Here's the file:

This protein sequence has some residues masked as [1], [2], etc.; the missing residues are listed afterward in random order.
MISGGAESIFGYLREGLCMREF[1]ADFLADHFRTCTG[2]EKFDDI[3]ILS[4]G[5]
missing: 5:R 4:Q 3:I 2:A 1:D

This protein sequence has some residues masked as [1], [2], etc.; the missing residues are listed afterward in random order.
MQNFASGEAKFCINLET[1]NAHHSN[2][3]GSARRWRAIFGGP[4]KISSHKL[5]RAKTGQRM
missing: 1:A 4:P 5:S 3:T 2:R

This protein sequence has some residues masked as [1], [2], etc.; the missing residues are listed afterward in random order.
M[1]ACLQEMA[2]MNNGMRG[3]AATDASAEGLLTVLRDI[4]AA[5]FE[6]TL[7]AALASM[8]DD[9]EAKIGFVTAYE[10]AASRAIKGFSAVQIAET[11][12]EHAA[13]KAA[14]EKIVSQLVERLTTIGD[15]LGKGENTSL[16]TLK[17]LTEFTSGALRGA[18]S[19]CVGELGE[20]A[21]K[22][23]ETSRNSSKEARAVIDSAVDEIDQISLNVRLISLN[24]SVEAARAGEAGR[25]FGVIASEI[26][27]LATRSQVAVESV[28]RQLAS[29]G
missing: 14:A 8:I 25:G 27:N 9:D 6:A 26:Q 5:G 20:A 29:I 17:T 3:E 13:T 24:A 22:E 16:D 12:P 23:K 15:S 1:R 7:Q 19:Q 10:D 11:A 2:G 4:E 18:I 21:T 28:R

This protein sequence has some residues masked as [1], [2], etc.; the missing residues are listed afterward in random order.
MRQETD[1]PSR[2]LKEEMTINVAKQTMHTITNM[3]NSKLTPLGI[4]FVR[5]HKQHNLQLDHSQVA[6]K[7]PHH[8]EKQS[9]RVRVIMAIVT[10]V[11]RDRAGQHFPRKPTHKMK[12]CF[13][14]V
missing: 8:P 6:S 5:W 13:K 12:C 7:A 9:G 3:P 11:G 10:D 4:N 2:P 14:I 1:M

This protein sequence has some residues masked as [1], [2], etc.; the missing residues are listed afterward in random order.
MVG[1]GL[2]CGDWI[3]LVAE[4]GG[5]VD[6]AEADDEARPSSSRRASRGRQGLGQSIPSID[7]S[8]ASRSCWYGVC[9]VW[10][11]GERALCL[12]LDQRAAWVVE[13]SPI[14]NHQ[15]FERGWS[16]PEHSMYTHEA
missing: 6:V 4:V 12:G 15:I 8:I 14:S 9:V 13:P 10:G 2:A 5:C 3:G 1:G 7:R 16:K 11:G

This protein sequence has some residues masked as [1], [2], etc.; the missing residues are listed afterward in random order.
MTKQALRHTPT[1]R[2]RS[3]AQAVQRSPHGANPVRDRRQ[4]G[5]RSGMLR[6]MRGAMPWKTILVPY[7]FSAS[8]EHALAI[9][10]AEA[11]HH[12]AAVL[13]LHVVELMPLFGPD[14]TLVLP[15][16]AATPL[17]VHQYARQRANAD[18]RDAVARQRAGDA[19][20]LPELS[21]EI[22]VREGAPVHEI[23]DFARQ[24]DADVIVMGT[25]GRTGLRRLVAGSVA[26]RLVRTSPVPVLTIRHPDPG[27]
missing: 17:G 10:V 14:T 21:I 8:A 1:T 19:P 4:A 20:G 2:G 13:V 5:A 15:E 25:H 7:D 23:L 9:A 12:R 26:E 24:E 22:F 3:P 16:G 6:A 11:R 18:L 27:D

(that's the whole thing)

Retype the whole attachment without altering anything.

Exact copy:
This protein sequence has some residues masked as [1], [2], etc.; the missing residues are listed afterward in random order.
MISGGAESIFGYLREGLCMREF[1]ADFLADHFRTCTG[2]EKFDDI[3]ILS[4]G[5]
missing: 5:R 4:Q 3:I 2:A 1:D

This protein sequence has some residues masked as [1], [2], etc.; the missing residues are listed afterward in random order.
MQNFASGEAKFCINLET[1]NAHHSN[2][3]GSARRWRAIFGGP[4]KISSHKL[5]RAKTGQRM
missing: 1:A 4:P 5:S 3:T 2:R

This protein sequence has some residues masked as [1], [2], etc.; the missing residues are listed afterward in random order.
M[1]ACLQEMA[2]MNNGMRG[3]AATDASAEGLLTVLRDI[4]AA[5]FE[6]TL[7]AALASM[8]DD[9]EAKIGFVTAYE[10]AASRAIKGFSAVQIAET[11][12]EHAA[13]KAA[14]EKIVSQLVERLTTIGD[15]LGKGENTSL[16]TLK[17]LTEFTSGALRGA[18]S[19]CVGELGE[20]A[21]K[22][23]ETSRNSSKEARAVIDSAVDEIDQISLNVRLISLN[24]SVEAARAGEAGR[25]FGVIASEI[26][27]LATRSQVAVESV[28]RQLAS[29]G
missing: 14:A 8:I 25:G 27:N 9:D 6:A 26:Q 5:G 20:A 29:I 17:T 3:E 13:T 24:A 22:E 16:D 12:P 23:K 15:S 1:R 7:Q 19:Q 10:D 11:A 2:G 4:E 18:I 21:T 28:R

This protein sequence has some residues masked as [1], [2], etc.; the missing residues are listed afterward in random order.
MRQETD[1]PSR[2]LKEEMTINVAKQTMHTITNM[3]NSKLTPLGI[4]FVR[5]HKQHNLQLDHSQVA[6]K[7]PHH[8]EKQS[9]RVRVIMAIVT[10]V[11]RDRAGQHFPRKPTHKMK[12]CF[13][14]V
missing: 8:P 6:S 5:W 13:K 12:C 7:A 9:G 3:P 11:G 10:D 4:N 2:P 14:I 1:M

This protein sequence has some residues masked as [1], [2], etc.; the missing residues are listed afterward in random order.
MVG[1]GL[2]CGDWI[3]LVAE[4]GG[5]VD[6]AEADDEARPSSSRRASRGRQGLGQSIPSID[7]S[8]ASRSCWYGVC[9]VW[10][11]GERALCL[12]LDQRAAWVVE[13]SPI[14]NHQ[15]FERGWS[16]PEHSMYTHEA
missing: 6:V 4:V 12:G 15:I 8:I 14:S 9:V 13:P 10:G 2:A 5:C 3:G 1:G 7:R 16:K 11:G

This protein sequence has some residues masked as [1], [2], etc.; the missing residues are listed afterward in random order.
MTKQALRHTPT[1]R[2]RS[3]AQAVQRSPHGANPVRDRRQ[4]G[5]RSGMLR[6]MRGAMPWKTILVPY[7]FSAS[8]EHALAI[9][10]AEA[11]HH[12]AAVL[13]LHVVELMPLFGPD[14]TLVLP[15][16]AATPL[17]VHQYARQRANAD[18]RDAVARQRAGDA[19][20]LPELS[21]EI[22]VREGAPVHEI[23]DFARQ[24]DADVIVMGT[25]GRTGLRRLVAGSVA[26]RLVRTSPVPVLTIRHPDPG[27]
missing: 17:G 10:V 14:T 21:I 8:A 1:T 19:P 4:A 20:G 2:G 13:V 5:A 15:E 25:H 7:D 23:L 9:A 12:R 26:E 24:E 22:F 3:P 16:G 6:A 11:R 18:L 27:D